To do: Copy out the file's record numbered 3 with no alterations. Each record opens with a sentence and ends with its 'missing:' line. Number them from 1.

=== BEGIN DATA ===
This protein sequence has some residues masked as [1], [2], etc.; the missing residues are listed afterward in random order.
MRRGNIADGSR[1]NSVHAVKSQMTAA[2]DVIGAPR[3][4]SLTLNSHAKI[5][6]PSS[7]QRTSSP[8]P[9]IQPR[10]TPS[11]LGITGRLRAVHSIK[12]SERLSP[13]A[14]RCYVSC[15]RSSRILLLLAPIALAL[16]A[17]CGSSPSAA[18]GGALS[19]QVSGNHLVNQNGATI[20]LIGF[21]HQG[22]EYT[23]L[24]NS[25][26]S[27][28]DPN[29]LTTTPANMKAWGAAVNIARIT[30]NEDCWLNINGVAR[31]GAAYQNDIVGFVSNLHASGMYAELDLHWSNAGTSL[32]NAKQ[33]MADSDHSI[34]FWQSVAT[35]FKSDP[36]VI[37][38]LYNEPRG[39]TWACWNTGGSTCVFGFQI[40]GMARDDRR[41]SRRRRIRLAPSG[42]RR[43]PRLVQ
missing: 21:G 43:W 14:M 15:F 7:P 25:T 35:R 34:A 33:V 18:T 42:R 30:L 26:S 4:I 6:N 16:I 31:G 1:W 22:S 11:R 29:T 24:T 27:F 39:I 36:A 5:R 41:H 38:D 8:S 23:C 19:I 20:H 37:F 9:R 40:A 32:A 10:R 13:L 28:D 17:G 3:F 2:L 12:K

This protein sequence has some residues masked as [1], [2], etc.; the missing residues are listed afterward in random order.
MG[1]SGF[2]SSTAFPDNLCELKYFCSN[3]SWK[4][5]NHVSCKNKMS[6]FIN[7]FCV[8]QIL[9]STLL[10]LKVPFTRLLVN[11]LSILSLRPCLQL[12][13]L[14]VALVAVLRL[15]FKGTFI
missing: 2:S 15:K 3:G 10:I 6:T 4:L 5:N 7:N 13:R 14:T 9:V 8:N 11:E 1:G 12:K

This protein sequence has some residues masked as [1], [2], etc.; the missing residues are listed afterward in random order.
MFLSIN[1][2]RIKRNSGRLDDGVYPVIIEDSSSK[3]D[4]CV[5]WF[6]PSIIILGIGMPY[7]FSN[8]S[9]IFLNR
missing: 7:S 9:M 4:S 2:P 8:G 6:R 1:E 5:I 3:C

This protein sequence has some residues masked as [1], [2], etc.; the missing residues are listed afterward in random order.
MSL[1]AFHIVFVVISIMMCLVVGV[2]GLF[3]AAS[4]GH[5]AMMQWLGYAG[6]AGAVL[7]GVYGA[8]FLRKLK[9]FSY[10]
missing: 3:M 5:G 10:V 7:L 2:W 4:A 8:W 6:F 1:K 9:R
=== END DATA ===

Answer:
This protein sequence has some residues masked as [1], [2], etc.; the missing residues are listed afterward in random order.
MFLSIN[1][2]RIKRNSGRLDDGVYPVIIEDSSSK[3]D[4]CV[5]WF[6]PSIIILGIGMPY[7]FSN[8]S[9]IFLNR
missing: 7:S 9:M 4:S 2:P 8:G 6:R 1:E 5:I 3:C